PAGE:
Band – Goldfinger
Support – Some complete pony of a band
Venue – Islington Academy (they have air conditioning!)
Price – Ã‚Â£14
Beer – LOL
I’ll be honest; I half expected to be the oldest one at this gig tonight, save for the band themselves. A ska punk show with a 10 o’clock curfew? Shouldn’t have to queue for the bar then! I couldn’t have been more wrong it seems. Much like myself and my two friends, a lot of 20+ year olds obviously wanted to see if 4 aging California skate-punks still had it.
You have to admire Goldfinger; for a band with all 4 members all well into their 40’s, they’re still playing ska-punk – a genre that is often regarded among indie music circles to be about as popular as a pig’s head at a synagogue. However, they can’t be faulted for the passion and vigour they have when thrashing out hit after hit, regardless of the genre they have been lumped with. One thing’s for sure; Goldfinger fucking rock and there’s no getting away from that. Before the James Bond loving quartet take to the stage, Keep It Fast has to endure the unmitigated shite of the one of the support bands.
Obviously this band had taken notes from Fuckshovel who I’d recently endured as a support for the wonderful Jaguar Love several months ago. I should have got a medal for that, or at least reparations. I spent the entire set shouting “turn your guitar on” as all I could hear was the most horrendous distorted fuzz, coupled with some rather muggy drumming and some awful caterwauling from the lead singer. I don’t suppose I should blame it on the band though, it’s the soundman that should take the brunt of the abuse for being a tone-deaf moron. On what planet did he think this band sounded good with this set up? It was appauling. Islington Academy is, from what I gather, a ‘proper’ biggish venue, so you should at least expect the band to sound slightly coherent and not like they’re playing in a room full of crashmats, whilst smashing their drumkit apart with chainsaws. The one redeeming feature was the slow song they played near the end (mainly because the drummer wasn’t deafening everyone) but even that got tiresome as I weighted for the inevitable ‘he’s-building-up-to-the-noisy-heavy-bit’ which seemed like several thousand years before it hit home. Painful.
Thank god for Goldfinger really. Either the soundman got over his retardo phase or they brought their own; as the levels for the rest of the night were pretty much spot on.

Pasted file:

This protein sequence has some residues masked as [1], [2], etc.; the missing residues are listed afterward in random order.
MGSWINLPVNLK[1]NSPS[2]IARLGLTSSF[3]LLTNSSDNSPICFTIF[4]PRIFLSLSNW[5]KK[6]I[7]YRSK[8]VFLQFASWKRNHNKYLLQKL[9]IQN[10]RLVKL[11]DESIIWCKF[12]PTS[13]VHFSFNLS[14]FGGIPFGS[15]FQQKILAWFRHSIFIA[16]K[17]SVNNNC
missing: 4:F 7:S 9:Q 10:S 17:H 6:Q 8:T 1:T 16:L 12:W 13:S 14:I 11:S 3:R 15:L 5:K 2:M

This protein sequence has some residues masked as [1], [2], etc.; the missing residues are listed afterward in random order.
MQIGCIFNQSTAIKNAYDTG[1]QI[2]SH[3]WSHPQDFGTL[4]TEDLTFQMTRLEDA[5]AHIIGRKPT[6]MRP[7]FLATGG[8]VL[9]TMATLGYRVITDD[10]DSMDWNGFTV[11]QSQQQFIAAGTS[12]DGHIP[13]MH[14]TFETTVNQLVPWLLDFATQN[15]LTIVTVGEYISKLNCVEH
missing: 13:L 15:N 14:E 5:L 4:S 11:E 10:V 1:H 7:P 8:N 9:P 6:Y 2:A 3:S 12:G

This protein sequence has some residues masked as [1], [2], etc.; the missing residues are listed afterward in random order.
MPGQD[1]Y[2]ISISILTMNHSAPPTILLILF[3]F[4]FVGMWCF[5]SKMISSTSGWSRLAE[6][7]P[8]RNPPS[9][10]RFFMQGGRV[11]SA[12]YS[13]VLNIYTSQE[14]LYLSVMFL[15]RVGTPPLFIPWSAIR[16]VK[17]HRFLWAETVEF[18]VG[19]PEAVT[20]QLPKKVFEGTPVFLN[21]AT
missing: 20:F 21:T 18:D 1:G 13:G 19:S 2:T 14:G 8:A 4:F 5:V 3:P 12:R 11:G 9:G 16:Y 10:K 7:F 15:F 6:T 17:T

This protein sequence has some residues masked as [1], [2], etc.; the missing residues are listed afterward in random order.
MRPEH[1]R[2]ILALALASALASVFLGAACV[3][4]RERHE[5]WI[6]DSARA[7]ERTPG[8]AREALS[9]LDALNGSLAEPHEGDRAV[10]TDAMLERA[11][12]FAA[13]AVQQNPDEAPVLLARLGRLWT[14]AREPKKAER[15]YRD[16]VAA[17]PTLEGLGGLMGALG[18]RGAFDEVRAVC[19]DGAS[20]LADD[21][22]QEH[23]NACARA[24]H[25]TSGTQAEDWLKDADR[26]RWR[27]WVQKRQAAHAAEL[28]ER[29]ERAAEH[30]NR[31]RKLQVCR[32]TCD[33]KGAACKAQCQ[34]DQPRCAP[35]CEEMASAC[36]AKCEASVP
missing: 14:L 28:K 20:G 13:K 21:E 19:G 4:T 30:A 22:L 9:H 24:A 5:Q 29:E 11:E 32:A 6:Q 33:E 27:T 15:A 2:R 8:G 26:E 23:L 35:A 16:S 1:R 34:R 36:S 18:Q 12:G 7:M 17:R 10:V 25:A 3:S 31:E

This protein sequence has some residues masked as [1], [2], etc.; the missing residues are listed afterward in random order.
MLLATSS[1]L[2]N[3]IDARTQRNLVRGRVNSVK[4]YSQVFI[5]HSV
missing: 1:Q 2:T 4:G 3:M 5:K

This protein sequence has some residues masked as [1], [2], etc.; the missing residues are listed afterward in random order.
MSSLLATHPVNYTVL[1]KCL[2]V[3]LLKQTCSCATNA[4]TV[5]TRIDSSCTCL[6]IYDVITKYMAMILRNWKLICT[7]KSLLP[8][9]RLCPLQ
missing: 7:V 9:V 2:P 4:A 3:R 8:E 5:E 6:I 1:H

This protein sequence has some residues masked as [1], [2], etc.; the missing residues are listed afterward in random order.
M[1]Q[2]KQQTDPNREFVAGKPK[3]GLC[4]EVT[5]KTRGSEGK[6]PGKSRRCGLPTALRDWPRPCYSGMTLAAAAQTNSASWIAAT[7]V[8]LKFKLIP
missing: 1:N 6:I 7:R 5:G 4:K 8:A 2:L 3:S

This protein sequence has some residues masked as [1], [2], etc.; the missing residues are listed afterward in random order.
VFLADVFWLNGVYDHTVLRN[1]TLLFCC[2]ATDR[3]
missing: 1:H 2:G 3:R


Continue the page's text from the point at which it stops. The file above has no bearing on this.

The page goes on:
They come on to the always humorous fake phone call track that they used to end their first album and launch straight into ‘Spokesmanâ€™ from their vegan album, ‘Open Your Eyes.â€™ The response is nothing short of complete pandemonium, as the crowd rushes the barrier with such force, Iâ€™m temporarily stunned. I finally regain my composure as the opening drumbeats to ‘Counting The Daysâ€™ kick in and soon Iâ€™m pogo-ing up and down like a ADD kid wolfing down coffee flavoured ice-cream. From then on, itâ€™s classic Goldfinger. They drag some kid up on stage to sing ‘Mableâ€™, who fails to even sing coherently or loudly let alone remember the words and the song is cut halfway through and more people are pulled up on stage to sing/dance/hug various members of the band for the closing verses.
Throughout the set, they keep the banter relatively light, with frontman John Feldmann telling us about his wife recently gave birth (â€œand the good news, itâ€™s mine!â€Â He adds.) He also talks about the return of estranged guitarist Charlie Paulson (who looks more and more like a serial killer crossed with an evil henchman) and proceeds to slag off both Portsmouth and Oxford (previous tour destinations, so a staple bit of ribbing that happens whenever an American band tours.) Shaven-haired bassist Kelly Lemieux is strangely quiet, i.e. no jokes about wanking and Doritos. Drummer ‘Dangerousâ€™ Darrin Pfeiffer once again gets his arse cheeks out and invites a member of the audience (some chump in a Reel Big Fish t-shirt) to eat a twinky from his crack. The ‘wall of deathâ€™ he then demands is somewhat lacklustre, but you canâ€™t have everything. Also, Darrin loses points for not doing a X-Factor worthy version of ‘Thong Songâ€™ or ‘Bootyliciousâ€™ â€â€œ come on dude, if youâ€™re still man enough to have food eaten from your anus, surely slamming down some rap grooves is a walk in the park?
The swear-a-thon that is ‘Fuck Ted Nugentâ€™ provides one of the most violent circle pits of the night and one I somewhat wimpishly step away from (hey, Iâ€™ve already lost 2 pairs of glasses due to excessive dancing, thereâ€™s no way Iâ€™m losing another pair that made me nearly cry when I was told how much theyâ€™d cost.) Even the one new track they played, (‘Get Upâ€™) went down well, packed with upbeat ska-guitar and the odd horn flourish.
Other set highlights include the anthems ‘Here In Your Bedroomâ€™ and Tony Hawkâ€™s favourite, ‘Supermanâ€™ complete with saxophone and some of the most exuberant skanking of the night. The punk rock fury of ‘Miles Awayâ€™ cements Goldfingerâ€™s reputation as one of the finest bands of their genre â€â€œ big sing-along choruses, huge choppy riffs and chanting = bliss. The selection of covers they dip into for the encore, include ‘White Christmasâ€™ (bizarre), Operation Ivyâ€™s ‘Knowledgeâ€™ (odd school-ska), ‘Feels Like Making Loveâ€™ (utter chaos for those in the circle pit when the chorus kicks in) and biting version of their own track ‘Iâ€™m Downâ€™ before launching into their trademark closer, â€™99 Red Balloonsâ€™ â€â€œ with German vocals and the chugging guitar-filled outro.
Goldfinger â€â€œ have they still got it? On the strength of this performance; fuck yeah. Ska punk is still kicking folks, whether you like it or not. Would have liked some ‘Chris Caytonâ€™ though.
By Ross Macdonald